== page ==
The essay on the Bildungsroman is actually a fragment from one of Bakhtin’s several lost books. In this case, nonpublication cannot be blamed on insensitive censors. Its nonappearance resulted, rather, from effects that grew out of the Second World War, one of the three great historical moments Bakhtin lived through (the other two being the Bolshevik Revolution and the Stalinist purges). Sovetsky pisatel (Soviet Writer), the publishing house that was to bring out Bakhtin’s book The Novel of Education and Its Significance in the History of Realism, was blown up in the early months of the German invasion, with the loss of the manuscript on which he had worked for at least two years (1936-38). Bakhtin retained only certain preparatory materials and a prospectus of the book; due to the paper shortage, he had torn them up page by page during the war to make wrappers for his endless chain of cigarettes. He began smoking pages from the conclusion of the manuscript, so what we have is a small portion of its opening section, primarily about Goethe.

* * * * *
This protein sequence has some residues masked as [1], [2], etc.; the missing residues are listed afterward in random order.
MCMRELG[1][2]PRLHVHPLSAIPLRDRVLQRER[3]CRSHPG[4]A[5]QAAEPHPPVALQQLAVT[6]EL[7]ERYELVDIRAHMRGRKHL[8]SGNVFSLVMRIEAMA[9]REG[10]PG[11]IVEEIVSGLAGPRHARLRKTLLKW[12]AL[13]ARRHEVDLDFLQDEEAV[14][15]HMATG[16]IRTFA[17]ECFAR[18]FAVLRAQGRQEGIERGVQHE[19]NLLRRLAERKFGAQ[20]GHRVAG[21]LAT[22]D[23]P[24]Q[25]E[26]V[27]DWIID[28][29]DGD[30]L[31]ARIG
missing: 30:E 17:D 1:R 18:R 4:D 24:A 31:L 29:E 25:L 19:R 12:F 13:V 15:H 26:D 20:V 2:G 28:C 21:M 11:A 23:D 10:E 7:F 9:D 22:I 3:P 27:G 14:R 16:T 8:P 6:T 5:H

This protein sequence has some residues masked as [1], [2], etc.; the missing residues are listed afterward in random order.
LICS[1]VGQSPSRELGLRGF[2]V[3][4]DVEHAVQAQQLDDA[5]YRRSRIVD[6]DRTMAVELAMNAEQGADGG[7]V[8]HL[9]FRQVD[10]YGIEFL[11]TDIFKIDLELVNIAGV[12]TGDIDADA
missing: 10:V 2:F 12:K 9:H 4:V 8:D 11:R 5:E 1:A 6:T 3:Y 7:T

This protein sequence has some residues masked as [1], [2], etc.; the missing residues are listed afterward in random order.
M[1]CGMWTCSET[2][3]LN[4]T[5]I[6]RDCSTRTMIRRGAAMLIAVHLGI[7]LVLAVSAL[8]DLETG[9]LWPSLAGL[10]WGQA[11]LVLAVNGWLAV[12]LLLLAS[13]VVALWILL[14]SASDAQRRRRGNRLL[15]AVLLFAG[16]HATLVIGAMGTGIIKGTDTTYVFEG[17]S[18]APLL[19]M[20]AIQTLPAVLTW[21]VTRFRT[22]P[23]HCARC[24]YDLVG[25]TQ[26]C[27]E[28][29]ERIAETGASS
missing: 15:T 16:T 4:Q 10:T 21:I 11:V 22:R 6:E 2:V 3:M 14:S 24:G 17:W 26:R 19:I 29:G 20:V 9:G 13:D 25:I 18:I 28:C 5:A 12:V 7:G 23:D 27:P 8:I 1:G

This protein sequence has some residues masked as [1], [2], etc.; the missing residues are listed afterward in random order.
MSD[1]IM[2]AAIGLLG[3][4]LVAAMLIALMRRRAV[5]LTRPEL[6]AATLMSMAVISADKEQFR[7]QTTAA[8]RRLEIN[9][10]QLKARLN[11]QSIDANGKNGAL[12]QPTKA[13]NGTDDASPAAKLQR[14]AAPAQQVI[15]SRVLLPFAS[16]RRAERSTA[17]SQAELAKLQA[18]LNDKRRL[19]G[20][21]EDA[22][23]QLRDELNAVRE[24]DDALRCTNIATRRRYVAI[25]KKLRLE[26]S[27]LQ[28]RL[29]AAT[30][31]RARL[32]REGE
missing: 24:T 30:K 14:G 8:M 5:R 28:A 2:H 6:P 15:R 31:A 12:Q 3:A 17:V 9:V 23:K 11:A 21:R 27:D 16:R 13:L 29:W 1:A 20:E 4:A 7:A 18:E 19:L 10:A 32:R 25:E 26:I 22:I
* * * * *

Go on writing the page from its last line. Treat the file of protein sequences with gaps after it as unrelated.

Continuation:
—Michael Holquist, introduction to Mikhail Bakhtin’s collection, Speech Genres and Other Late Essays